Boxwood continues as the primo material for making a wood engraving block. Carved on the end grain, a quality block will hold the finest detail a graver can make in any direction. A beautifully polished boxwood surface gives a satisfying chirping sound as the cutter incises lines on the block’s face and feels silken to the touch. “Half the fun of Wood Engraving is the sweet, sharp movement of the well-ground tool upon the block. The resistance of the iron-hard wood to the graver sets up a tension that is curiously exciting.” – Douglas Bliss – Dryad Leaflet on Wood Engraving.
The boxwood round shown here comes from a branch of the plant. More of a shrub than a tree, it grows very slowly. One can barely count the annular rings with the naked eye. Combined with other qualities it offers itself up as the most desired material for a wood engraving print.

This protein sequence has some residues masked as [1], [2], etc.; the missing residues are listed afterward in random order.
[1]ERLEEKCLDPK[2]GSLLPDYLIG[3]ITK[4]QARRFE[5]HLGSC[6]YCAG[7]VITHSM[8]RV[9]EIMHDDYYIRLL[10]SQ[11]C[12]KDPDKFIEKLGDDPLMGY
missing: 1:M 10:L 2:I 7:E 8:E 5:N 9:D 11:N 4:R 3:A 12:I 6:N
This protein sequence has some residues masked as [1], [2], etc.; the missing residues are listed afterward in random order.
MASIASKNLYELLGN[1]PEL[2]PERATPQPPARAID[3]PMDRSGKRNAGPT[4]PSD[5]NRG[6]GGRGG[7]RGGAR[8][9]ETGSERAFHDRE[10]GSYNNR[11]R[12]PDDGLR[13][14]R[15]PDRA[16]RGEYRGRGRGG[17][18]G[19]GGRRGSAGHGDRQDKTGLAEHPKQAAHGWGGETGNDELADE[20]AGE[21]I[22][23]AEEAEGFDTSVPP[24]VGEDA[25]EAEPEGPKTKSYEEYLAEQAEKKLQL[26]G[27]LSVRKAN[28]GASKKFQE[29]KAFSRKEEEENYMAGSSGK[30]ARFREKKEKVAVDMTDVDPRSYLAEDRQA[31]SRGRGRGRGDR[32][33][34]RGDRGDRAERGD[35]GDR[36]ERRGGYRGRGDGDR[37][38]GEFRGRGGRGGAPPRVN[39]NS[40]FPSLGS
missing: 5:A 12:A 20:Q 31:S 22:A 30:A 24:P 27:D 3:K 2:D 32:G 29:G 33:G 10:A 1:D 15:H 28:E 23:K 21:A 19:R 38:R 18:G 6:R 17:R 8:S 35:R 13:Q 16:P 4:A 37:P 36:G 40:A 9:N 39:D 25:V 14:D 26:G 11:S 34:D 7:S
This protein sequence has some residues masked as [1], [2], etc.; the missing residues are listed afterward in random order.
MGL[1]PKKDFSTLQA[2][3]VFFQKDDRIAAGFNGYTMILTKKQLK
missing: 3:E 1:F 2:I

Box varies in quality. The preferred English box has become nearly impossible to find. After that, the Turkish variety becomes a close second. Regretfully, quality wood no longer exists in meaningful quantities although some engravers have looked to Central America for new sources.
Since we never know when war or pestilence will break out I’ve made it a priority to collect as much raw boxwood as I can. I cut sections from the rounds to glue up larger blocks. In this example, I’ve drilled out flaws and repaired the holes with some boxwood plugs.
End-grain Eastern maple makes for beautiful engraving blocks. Some composite materials such as epoxy resins or even Plexiglas can fill the void although not as enjoyable from a tactile point of view. Some blockmakers use lemonwood as an excellent alternative to box.